We’re dealing with a few other challenges in the 400-year-old house in which we’re living until the middle of next month. It’s in a town called Senglea, or L-Isla in Maltese. Here’s what the house looks like:img_1265

That’s the front door — the one on the left. It’s called Ave Maria and the address is 7 Triq-Is-Sirena. All the houses have names, most of them church-related in some way, as well as addresses.

We’ve been told the house was built by the Grand Masters. The full title of this ruling class is The Sovereign Military Hospitaller Order of Saint John of Jerusalem of Rhodes and of Malta, also known as the Sovereign Military Order of Malta or Order of Malta. It is a Roman Catholic lay religious order traditionally of military, chivalrous and noble nature, founded as the Knights Hospitaller in 1099, around the time of the First Crusade. Its claim to fame is that it is the world’s oldest surviving chivalric order.  And that they developed the Maltese Cross. Yes, it’s still around. But Malta is an independent nation now, part of the European Union.

I’ve provided a few links here for you to find out more about Malta, if you like. It’s not on the vacation radar for very many Americans, but a lot of British tourists come here in the summer. This is the Wikipedia page.  And here is the official tourism site.

But back to the house we’re in. The building was apparently once part of the city walls, and at one time it housed a convent. Now it’s been refurbished with all the modern conveniences. Except one. There’s no heat.

Most homes of this age on Malta don’t have central heat or air. So in the very short winter (I guess it’s just while we’re here) people run dehumidifiers to make the indoor air feel warmer. And it seems to work, too.

One upside to this house is the view. Walk out the front door and look to the right, and you can see part of the bay, with lots of boats moored. There are simple rowboats and water taxis — traditional Maltese design — and larger sailboats with 20- to 30-foot masts. Sleek, nice boats. img_1268Then there are the super-yachts, moored on the other side of the bay. Several of these yachts are bigger than our house in Westmont was! Probably bigger than your house, no matter who you are!

If you walk along the waterfront (on the right in the photo), there are a number of small restaurants. All have outdoor seating so you can see the water and the boats, and watch the ferry head over to the capital, Valletta, every half hour. The trip over takes about 15 minutes by ferry, 20 or 30 by bus.

Walk down to where you see the white van parked, turn left and you can walk along the waterfront and see Valletta.

One downside to Senglea is that it’s built into the side of a hill. And since the house is pretty close to water level, we have to climb stairs to get to shops, the bus stop or the local ATM.img_1270 It’s also very quiet. There are no other tourists here. Most visitors to Malta stay in Valletta, or in the town just north of Valletta, called Sliema. We plan to visit those places in the days to come.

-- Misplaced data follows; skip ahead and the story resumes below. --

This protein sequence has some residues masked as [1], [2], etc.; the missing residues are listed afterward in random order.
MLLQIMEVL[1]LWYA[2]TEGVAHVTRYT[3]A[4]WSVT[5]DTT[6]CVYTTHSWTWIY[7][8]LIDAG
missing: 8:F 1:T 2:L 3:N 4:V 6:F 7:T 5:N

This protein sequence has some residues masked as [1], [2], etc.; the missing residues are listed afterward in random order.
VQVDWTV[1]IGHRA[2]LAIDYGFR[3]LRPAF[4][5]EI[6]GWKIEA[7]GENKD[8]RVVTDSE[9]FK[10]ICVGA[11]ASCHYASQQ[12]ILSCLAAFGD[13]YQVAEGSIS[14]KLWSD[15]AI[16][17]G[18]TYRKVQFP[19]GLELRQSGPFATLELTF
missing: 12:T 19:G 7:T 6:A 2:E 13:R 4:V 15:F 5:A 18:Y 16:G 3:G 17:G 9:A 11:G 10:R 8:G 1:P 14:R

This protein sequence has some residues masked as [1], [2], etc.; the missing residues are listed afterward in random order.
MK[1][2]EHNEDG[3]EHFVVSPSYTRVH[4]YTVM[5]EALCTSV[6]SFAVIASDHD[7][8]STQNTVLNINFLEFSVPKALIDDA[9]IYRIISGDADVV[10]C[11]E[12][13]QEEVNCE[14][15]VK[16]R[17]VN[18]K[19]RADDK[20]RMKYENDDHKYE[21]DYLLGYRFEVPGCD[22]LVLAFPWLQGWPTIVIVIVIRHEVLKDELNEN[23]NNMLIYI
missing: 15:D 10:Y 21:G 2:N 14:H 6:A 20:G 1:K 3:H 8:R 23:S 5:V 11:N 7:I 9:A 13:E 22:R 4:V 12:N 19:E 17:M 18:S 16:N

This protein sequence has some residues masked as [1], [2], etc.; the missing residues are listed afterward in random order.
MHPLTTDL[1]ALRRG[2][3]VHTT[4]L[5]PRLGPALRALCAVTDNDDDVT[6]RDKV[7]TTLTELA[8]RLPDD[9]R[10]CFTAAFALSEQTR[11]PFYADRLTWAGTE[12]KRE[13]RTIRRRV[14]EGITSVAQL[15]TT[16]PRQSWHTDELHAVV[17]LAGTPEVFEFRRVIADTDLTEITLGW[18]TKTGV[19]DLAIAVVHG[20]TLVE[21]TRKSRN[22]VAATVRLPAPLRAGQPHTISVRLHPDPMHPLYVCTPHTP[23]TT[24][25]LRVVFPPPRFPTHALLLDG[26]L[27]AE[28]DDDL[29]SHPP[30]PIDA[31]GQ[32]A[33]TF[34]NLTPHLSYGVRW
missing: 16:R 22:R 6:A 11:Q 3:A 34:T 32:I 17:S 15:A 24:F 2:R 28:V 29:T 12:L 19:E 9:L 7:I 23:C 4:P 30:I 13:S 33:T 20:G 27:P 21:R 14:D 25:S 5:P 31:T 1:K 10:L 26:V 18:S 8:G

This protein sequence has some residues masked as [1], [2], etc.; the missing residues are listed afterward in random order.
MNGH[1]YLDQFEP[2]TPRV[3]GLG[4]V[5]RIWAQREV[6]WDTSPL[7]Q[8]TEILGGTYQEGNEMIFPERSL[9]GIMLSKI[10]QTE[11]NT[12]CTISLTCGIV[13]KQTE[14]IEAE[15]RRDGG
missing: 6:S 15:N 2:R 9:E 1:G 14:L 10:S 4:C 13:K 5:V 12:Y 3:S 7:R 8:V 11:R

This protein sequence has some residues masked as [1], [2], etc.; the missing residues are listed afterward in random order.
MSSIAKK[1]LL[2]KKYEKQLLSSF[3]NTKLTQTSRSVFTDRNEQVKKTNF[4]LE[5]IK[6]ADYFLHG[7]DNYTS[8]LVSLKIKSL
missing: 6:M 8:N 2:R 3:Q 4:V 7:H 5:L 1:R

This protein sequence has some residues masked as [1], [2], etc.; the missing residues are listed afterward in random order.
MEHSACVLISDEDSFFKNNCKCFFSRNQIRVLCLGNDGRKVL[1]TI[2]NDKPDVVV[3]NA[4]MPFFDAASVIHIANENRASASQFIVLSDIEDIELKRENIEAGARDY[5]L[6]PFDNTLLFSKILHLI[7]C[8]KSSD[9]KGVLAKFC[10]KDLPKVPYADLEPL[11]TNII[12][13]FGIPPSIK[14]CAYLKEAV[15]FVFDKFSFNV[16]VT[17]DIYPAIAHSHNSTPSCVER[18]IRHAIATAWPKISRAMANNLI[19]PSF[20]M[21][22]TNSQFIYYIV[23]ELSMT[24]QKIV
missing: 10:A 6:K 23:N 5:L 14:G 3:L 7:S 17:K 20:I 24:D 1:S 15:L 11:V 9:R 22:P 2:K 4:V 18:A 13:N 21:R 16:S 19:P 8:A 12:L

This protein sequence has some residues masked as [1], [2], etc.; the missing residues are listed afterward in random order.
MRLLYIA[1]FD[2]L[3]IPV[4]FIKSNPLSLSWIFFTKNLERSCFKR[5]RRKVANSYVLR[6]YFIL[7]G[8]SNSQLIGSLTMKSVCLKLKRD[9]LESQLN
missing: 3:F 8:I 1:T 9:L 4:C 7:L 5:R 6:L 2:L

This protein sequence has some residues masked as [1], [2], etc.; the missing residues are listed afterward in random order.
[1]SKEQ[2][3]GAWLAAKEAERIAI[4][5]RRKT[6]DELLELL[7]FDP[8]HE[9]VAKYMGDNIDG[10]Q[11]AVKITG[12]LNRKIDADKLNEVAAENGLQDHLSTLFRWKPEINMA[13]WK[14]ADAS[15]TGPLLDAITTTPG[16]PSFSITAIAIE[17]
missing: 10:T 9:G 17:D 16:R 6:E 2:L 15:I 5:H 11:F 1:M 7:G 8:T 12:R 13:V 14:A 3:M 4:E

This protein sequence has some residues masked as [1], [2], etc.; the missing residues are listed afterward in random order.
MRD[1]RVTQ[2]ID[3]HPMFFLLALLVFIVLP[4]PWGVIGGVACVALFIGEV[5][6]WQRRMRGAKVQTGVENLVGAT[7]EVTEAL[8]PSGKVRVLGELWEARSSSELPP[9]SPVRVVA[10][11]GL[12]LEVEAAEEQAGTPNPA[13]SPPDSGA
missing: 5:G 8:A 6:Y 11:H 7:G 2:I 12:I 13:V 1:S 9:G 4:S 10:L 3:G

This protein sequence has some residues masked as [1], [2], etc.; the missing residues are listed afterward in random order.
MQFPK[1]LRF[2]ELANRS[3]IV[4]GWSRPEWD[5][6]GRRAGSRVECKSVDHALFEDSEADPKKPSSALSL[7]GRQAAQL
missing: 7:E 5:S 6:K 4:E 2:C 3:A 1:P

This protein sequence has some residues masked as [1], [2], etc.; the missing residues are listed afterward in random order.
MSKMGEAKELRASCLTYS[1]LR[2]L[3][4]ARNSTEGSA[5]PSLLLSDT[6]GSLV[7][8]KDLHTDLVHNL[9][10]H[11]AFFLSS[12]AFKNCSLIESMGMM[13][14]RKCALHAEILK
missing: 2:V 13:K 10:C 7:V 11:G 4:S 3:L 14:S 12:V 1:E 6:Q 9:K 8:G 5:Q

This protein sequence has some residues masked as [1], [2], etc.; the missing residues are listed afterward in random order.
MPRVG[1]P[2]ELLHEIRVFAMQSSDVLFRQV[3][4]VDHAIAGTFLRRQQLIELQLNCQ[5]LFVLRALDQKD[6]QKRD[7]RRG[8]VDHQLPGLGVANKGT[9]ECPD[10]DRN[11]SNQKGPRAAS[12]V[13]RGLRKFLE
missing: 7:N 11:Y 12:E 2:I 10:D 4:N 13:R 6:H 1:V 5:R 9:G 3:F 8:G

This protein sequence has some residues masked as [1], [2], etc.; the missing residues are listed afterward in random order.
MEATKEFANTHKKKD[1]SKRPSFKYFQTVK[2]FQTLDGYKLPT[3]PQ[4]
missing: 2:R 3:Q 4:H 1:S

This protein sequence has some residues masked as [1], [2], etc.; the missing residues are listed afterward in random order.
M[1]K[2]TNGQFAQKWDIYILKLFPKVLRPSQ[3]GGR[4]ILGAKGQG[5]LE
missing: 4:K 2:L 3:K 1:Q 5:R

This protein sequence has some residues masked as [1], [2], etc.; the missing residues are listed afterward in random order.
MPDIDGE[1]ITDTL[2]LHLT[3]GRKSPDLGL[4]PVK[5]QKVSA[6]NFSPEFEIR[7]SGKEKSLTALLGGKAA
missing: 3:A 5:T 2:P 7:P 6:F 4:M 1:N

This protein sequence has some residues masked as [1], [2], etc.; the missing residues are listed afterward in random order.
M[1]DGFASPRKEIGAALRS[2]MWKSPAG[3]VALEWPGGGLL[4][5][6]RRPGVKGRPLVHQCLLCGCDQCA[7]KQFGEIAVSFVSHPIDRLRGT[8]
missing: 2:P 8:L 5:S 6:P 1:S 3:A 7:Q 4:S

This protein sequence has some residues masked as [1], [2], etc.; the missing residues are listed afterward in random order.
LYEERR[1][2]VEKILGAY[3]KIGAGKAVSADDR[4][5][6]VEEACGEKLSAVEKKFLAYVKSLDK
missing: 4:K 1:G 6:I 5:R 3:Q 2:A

Finally, this country has two official languages: Maltese and English, because the Brits owned this island for a very long time. Everybody speaks English, at least some English, but with a heavy accent in most cases, and not a British accent, either. Sometimes it’s hard to understand. Maltese is kind of a blend of Arabic, Italian, Spanish and English. It actually sounds Arabic, and a neighbor told me last night that Arabic-speakers can understand Maltese pretty easily. At least most of the signage is in both languages.

Now we get to explore this place and determine if it’s a possible retirement home. More to come…

 

 

 

 

Spain is more than just Alicante

Leslie and I have been living in our Alicante apartment for a little over a month now. Some days are like today: rainy and chilly. So we just stay home and read our books or work on planning our next vagabond move. There have only been a few of those days, although it seems the rainy season may actually be here now. And when I say “chilly” I mean highs around 62º or 63º F. The locals are bundled up in winter coats, while we put on a light jacket or a sweater. Most days, we’re out doing something, like going to Central Mercado for groceries or visiting one of several local museums.

But we also realize that we need to get out of town and see more of Spain. Last week we hopped on an early morning train for Valencia and did an overnighter. Valencia was one of the cities we considered living in for an extended period. It’s famous as the birthplace of paella, and we wanted to see what the “real thing” tastes like. To do that, we found, takes some planning. You need a car to get out into the countryside and find a place that cooks paella outside, over an open fire. That’s the Valencian way. And we learned that true Valencian paella does not include seafood, just chicken, rabbit and sometimes snails.

We took advantage of a walking tour to see the historical sites in the old city, and we got a tip from our tour guide about a nearby restaurant — not a tourist trap — that does Valencian paella. It was great. We definitely needed a siesta after that meal! We’ve had several different kinds of paella now. I can’t decide on a favorite.

The walking tour covered the major tourist sites, such as the cathedral, the archeological museum with its Roman ruins, the Central Mercado and the narrowest building in Europe. img_1206This building is only one meter wide. Really. Take a look (left). One meter. That’s not quite 3.3 feet. And people actually lived in it a few centuries ago. Today it’s just for tourists to gawk at. Most of it has been reworked so that it’s part of the building next door.